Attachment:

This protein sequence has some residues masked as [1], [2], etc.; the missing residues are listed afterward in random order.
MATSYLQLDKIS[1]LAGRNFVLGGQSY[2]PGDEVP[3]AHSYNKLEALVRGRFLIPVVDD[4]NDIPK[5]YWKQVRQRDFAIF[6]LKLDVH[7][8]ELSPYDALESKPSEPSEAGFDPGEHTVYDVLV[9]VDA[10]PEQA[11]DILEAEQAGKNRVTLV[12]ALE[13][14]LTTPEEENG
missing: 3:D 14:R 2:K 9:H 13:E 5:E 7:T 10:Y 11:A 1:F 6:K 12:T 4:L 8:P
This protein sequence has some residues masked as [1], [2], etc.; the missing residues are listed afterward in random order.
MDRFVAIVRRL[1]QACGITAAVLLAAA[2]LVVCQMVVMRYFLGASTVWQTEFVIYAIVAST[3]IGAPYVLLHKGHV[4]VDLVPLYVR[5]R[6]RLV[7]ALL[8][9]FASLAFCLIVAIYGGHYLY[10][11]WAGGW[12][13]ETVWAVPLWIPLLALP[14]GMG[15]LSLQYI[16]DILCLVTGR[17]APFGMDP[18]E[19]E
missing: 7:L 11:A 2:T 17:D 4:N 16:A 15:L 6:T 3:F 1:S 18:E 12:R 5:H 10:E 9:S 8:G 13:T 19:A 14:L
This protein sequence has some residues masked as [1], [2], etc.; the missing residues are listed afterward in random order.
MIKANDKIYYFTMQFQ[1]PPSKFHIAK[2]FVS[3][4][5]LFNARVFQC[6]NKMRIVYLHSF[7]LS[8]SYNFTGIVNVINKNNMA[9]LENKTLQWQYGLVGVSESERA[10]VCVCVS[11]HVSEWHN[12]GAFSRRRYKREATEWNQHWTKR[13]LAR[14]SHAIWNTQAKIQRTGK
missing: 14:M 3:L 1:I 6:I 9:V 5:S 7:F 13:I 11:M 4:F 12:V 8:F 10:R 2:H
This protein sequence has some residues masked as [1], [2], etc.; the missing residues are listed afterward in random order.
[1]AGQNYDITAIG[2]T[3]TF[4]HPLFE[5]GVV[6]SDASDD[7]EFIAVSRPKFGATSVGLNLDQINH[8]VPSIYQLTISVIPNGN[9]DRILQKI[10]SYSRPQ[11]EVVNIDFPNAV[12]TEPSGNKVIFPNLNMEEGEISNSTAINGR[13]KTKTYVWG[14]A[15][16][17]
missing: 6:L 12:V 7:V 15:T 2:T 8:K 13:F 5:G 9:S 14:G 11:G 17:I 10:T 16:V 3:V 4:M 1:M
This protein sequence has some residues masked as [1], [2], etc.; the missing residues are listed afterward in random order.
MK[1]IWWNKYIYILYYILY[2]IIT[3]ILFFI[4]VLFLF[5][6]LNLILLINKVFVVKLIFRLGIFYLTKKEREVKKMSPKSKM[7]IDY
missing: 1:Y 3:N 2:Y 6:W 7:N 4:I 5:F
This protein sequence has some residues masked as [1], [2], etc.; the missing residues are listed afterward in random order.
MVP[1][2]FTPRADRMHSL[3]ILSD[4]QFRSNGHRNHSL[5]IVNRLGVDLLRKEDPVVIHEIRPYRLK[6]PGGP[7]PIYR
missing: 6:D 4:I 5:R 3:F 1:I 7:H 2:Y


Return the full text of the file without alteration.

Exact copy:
This protein sequence has some residues masked as [1], [2], etc.; the missing residues are listed afterward in random order.
MATSYLQLDKIS[1]LAGRNFVLGGQSY[2]PGDEVP[3]AHSYNKLEALVRGRFLIPVVDD[4]NDIPK[5]YWKQVRQRDFAIF[6]LKLDVH[7][8]ELSPYDALESKPSEPSEAGFDPGEHTVYDVLV[9]VDA[10]PEQA[11]DILEAEQAGKNRVTLV[12]ALE[13][14]LTTPEEENG
missing: 3:D 14:R 2:K 9:H 13:E 5:E 7:T 10:Y 11:A 1:F 6:K 12:T 4:L 8:P
This protein sequence has some residues masked as [1], [2], etc.; the missing residues are listed afterward in random order.
MDRFVAIVRRL[1]QACGITAAVLLAAA[2]LVVCQMVVMRYFLGASTVWQTEFVIYAIVAST[3]IGAPYVLLHKGHV[4]VDLVPLYVR[5]R[6]RLV[7]ALL[8][9]FASLAFCLIVAIYGGHYLY[10][11]WAGGW[12][13]ETVWAVPLWIPLLALP[14]GMG[15]LSLQYI[16]DILCLVTGR[17]APFGMDP[18]E[19]E
missing: 7:L 11:A 2:T 17:D 4:N 16:A 15:L 6:T 3:F 1:S 18:E 12:R 5:H 10:E 9:S 8:G 13:T 19:A 14:L
This protein sequence has some residues masked as [1], [2], etc.; the missing residues are listed afterward in random order.
MIKANDKIYYFTMQFQ[1]PPSKFHIAK[2]FVS[3][4][5]LFNARVFQC[6]NKMRIVYLHSF[7]LS[8]SYNFTGIVNVINKNNMA[9]LENKTLQWQYGLVGVSESERA[10]VCVCVS[11]HVSEWHN[12]GAFSRRRYKREATEWNQHWTKR[13]LAR[14]SHAIWNTQAKIQRTGK
missing: 14:M 3:L 1:I 6:I 9:V 5:S 7:F 13:I 11:M 4:F 12:V 8:F 10:R 2:H
This protein sequence has some residues masked as [1], [2], etc.; the missing residues are listed afterward in random order.
[1]AGQNYDITAIG[2]T[3]TF[4]HPLFE[5]GVV[6]SDASDD[7]EFIAVSRPKFGATSVGLNLDQINH[8]VPSIYQLTISVIPNGN[9]DRILQKI[10]SYSRPQ[11]EVVNIDFPNAV[12]TEPSGNKVIFPNLNMEEGEISNSTAINGR[13]KTKTYVWG[14]A[15][16][17]
missing: 6:L 12:V 7:V 15:T 2:T 8:K 13:F 5:G 9:S 14:G 11:G 17:I 10:T 16:V 3:V 4:M 1:M
This protein sequence has some residues masked as [1], [2], etc.; the missing residues are listed afterward in random order.
MK[1]IWWNKYIYILYYILY[2]IIT[3]ILFFI[4]VLFLF[5][6]LNLILLINKVFVVKLIFRLGIFYLTKKEREVKKMSPKSKM[7]IDY
missing: 1:Y 3:N 2:Y 6:W 7:N 4:I 5:F
This protein sequence has some residues masked as [1], [2], etc.; the missing residues are listed afterward in random order.
MVP[1][2]FTPRADRMHSL[3]ILSD[4]QFRSNGHRNHSL[5]IVNRLGVDLLRKEDPVVIHEIRPYRLK[6]PGGP[7]PIYR
missing: 6:D 4:I 5:R 3:F 1:I 7:H 2:Y